Ask Damian Erskine: Working with Tricky Drummers

Q: I was wondering how you play with jazz drummers who seem intent on messing everyone up with syncopation. I’ve seen and played with drummers who will start a polyrhythm and repeat it for two measures to set up a downbeat, and they expect me to come in on time? I want to be able to have fun and interact with the drummer without having to count to myself all the time.

A: This phenomenon doesn’t only apply to jazz drummers, to be sure. Many drummers love to push the envelope rhythmically. Sometimes it’s appropriate stylistically and sometimes it isn’t (usually, as most drummers apply these ideas, it isn’t, I’d say). In Afro-Cuban music and a lot of Latin bands, it’s pretty common for the drummer and/or percussionist to rhythmically modulate an idea and bring it back. It produces a nice effect but the band really has to be on their toes!

In the jazz setting, it can be a magical moment when it all comes together but, in my opinion, if the drummer is consistently losing the band, he’s not doing his job. He isn’t there to serve his ego and leaving the audience thinking about him. He’s there to serve the music and leave the audience thinking about the music and the band as a whole (unless it’s his gig).

I do play with a lot of drummers who take things a little too far outside of the comfort zone and, while I like the challenge, I often feel the the music suffers in the end.

If it’s driving you crazy, I would simply say to talk to the drummer. Tell him that his set-ups are confusing you and you need something a little easier to hear. Feel free to put it on yourself (anything to get the result you want, right?). Say that you apologize for not being as rhythmically intuitive as he, but the music suffers when half the guys are losing the one.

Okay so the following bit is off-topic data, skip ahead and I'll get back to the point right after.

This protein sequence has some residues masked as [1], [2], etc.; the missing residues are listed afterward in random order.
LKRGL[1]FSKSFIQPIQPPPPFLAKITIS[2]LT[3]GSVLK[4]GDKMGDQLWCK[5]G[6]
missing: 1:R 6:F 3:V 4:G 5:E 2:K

I notice this trend in a lot of church drummers, jazz drummers and guys who start studying African and Latin music. Once they get the adequate amount of “chops”, they try and pull off every trick they’ve been working on. The band can begin to feel like an accompanist for the drummer. That’s a drag, you’ve got to get the drummer to play the music, not the licks.

This is by no means just a drummer disease. Most every musician I know (including myself) hits a point where they’ve got some chops and are chomping at the bit to use them and explore the possibilities. This leads to an epidemic of overplaying and a sea of annoyed band members left in the wake.

Musicians: You are playing music. Save it for the solo!

(Okay, that’s my rant for the week.)

Another thing to consider, especially if your drummer won’t change his approach, is to take it as an opportunity to develop a stronger sense of time. Work with a metronome set at very slow tempos and further develop your inner clock. There are sure to be times where you have to block out the drummer during a fill or solo in order to keep the time happening, and that will help prepare you for keeping proper time during those moments.